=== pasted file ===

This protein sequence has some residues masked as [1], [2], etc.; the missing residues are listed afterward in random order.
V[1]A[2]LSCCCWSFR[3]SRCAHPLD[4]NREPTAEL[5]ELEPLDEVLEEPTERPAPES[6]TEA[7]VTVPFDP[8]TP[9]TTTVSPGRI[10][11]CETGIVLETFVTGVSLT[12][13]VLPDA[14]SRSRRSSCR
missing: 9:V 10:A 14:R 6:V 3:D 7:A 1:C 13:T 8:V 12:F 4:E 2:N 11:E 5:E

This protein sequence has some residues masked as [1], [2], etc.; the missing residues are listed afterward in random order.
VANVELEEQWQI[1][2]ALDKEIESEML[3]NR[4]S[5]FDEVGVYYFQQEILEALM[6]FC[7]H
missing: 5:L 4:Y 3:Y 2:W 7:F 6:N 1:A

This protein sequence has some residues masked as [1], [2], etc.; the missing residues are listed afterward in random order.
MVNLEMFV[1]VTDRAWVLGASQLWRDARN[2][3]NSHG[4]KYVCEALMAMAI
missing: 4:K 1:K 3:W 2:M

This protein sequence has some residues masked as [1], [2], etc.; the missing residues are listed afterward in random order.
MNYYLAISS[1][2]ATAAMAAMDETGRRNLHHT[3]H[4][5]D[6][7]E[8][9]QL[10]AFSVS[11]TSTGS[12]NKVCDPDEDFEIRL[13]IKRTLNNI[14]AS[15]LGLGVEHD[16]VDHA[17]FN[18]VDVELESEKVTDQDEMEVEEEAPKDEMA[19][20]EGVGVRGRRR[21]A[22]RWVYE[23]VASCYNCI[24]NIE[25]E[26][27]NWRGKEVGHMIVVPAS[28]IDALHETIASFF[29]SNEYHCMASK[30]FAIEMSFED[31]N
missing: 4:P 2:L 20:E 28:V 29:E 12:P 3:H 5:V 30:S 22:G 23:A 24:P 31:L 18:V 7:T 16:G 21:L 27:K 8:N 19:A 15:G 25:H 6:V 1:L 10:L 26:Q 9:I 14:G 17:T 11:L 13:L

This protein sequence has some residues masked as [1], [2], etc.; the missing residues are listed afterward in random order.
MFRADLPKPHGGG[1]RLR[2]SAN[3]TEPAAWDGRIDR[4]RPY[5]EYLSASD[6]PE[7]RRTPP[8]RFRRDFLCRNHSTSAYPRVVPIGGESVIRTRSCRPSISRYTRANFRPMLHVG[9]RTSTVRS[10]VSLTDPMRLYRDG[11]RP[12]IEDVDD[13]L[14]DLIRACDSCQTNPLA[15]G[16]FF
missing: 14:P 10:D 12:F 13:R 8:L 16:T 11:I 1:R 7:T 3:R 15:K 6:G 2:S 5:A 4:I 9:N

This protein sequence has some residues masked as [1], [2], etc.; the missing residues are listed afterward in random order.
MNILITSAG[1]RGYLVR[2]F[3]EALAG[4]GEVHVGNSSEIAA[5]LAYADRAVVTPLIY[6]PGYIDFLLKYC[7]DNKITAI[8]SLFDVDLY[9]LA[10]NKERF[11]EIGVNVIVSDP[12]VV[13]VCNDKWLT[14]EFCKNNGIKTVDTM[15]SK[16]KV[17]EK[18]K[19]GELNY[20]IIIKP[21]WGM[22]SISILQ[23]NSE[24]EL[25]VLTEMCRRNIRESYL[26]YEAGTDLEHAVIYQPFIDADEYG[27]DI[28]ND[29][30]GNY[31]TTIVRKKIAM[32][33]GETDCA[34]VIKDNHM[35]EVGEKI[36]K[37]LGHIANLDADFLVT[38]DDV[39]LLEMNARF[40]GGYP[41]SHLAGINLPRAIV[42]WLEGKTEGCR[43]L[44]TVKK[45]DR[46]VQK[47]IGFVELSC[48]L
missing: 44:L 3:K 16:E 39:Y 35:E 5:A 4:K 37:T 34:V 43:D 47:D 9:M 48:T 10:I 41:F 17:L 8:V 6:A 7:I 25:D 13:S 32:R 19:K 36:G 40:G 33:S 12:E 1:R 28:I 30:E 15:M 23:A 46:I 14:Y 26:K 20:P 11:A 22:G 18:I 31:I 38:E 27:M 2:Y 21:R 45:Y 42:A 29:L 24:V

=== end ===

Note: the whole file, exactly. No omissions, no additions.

This protein sequence has some residues masked as [1], [2], etc.; the missing residues are listed afterward in random order.
V[1]A[2]LSCCCWSFR[3]SRCAHPLD[4]NREPTAEL[5]ELEPLDEVLEEPTERPAPES[6]TEA[7]VTVPFDP[8]TP[9]TTTVSPGRI[10][11]CETGIVLETFVTGVSLT[12][13]VLPDA[14]SRSRRSSCR
missing: 9:V 10:A 14:R 6:V 3:D 7:A 1:C 13:T 8:V 12:F 4:E 2:N 11:E 5:E

This protein sequence has some residues masked as [1], [2], etc.; the missing residues are listed afterward in random order.
VANVELEEQWQI[1][2]ALDKEIESEML[3]NR[4]S[5]FDEVGVYYFQQEILEALM[6]FC[7]H
missing: 5:L 4:Y 3:Y 2:W 7:F 6:N 1:A

This protein sequence has some residues masked as [1], [2], etc.; the missing residues are listed afterward in random order.
MVNLEMFV[1]VTDRAWVLGASQLWRDARN[2][3]NSHG[4]KYVCEALMAMAI
missing: 4:K 1:K 3:W 2:M

This protein sequence has some residues masked as [1], [2], etc.; the missing residues are listed afterward in random order.
MNYYLAISS[1][2]ATAAMAAMDETGRRNLHHT[3]H[4][5]D[6][7]E[8][9]QL[10]AFSVS[11]TSTGS[12]NKVCDPDEDFEIRL[13]IKRTLNNI[14]AS[15]LGLGVEHD[16]VDHA[17]FN[18]VDVELESEKVTDQDEMEVEEEAPKDEMA[19][20]EGVGVRGRRR[21]A[22]RWVYE[23]VASCYNCI[24]NIE[25]E[26][27]NWRGKEVGHMIVVPAS[28]IDALHETIASFF[29]SNEYHCMASK[30]FAIEMSFED[31]N
missing: 4:P 2:L 20:E 28:V 29:E 12:P 3:H 5:V 30:S 22:G 23:A 24:P 31:L 18:V 7:T 16:G 21:L 27:K 8:N 19:A 15:G 25:H 6:V 1:L 10:L 26:Q 9:I 14:G 17:T 11:L 13:L

This protein sequence has some residues masked as [1], [2], etc.; the missing residues are listed afterward in random order.
MFRADLPKPHGGG[1]RLR[2]SAN[3]TEPAAWDGRIDR[4]RPY[5]EYLSASD[6]PE[7]RRTPP[8]RFRRDFLCRNHSTSAYPRVVPIGGESVIRTRSCRPSISRYTRANFRPMLHVG[9]RTSTVRS[10]VSLTDPMRLYRDG[11]RP[12]IEDVDD[13]L[14]DLIRACDSCQTNPLA[15]G[16]FF
missing: 14:P 10:D 12:F 13:R 8:L 16:T 11:I 1:R 7:T 3:R 15:K 6:G 2:S 5:A 4:I 9:N

This protein sequence has some residues masked as [1], [2], etc.; the missing residues are listed afterward in random order.
MNILITSAG[1]RGYLVR[2]F[3]EALAG[4]GEVHVGNSSEIAA[5]LAYADRAVVTPLIY[6]PGYIDFLLKYC[7]DNKITAI[8]SLFDVDLY[9]LA[10]NKERF[11]EIGVNVIVSDP[12]VV[13]VCNDKWLT[14]EFCKNNGIKTVDTM[15]SK[16]KV[17]EK[18]K[19]GELNY[20]IIIKP[21]WGM[22]SISILQ[23]NSE[24]EL[25]VLTEMCRRNIRESYL[26]YEAGTDLEHAVIYQPFIDADEYG[27]DI[28]ND[29][30]GNY[31]TTIVRKKIAM[32][33]GETDCA[34]VIKDNHM[35]EVGEKI[36]K[37]LGHIANLDADFLVT[38]DDV[39]LLEMNARF[40]GGYP[41]SHLAGINLPRAIV[42]WLEGKTEGCR[43]L[44]TVKK[45]DR[46]VQK[47]IGFVELSC[48]L
missing: 44:L 3:K 16:E 39:Y 35:E 5:A 4:K 37:T 34:V 43:D 47:D 9:M 48:T 10:I 41:F 17:L 8:V 6:A 7:I 25:D 13:S 32:R 19:K 36:G 40:G 33:S 12:E 1:R 28:I 30:E 15:M 23:A 46:I 14:Y 26:K 20:P 11:A 22:G 18:I 31:I 38:E 27:M 2:Y 21:R 45:Y 42:A 29:L 24:V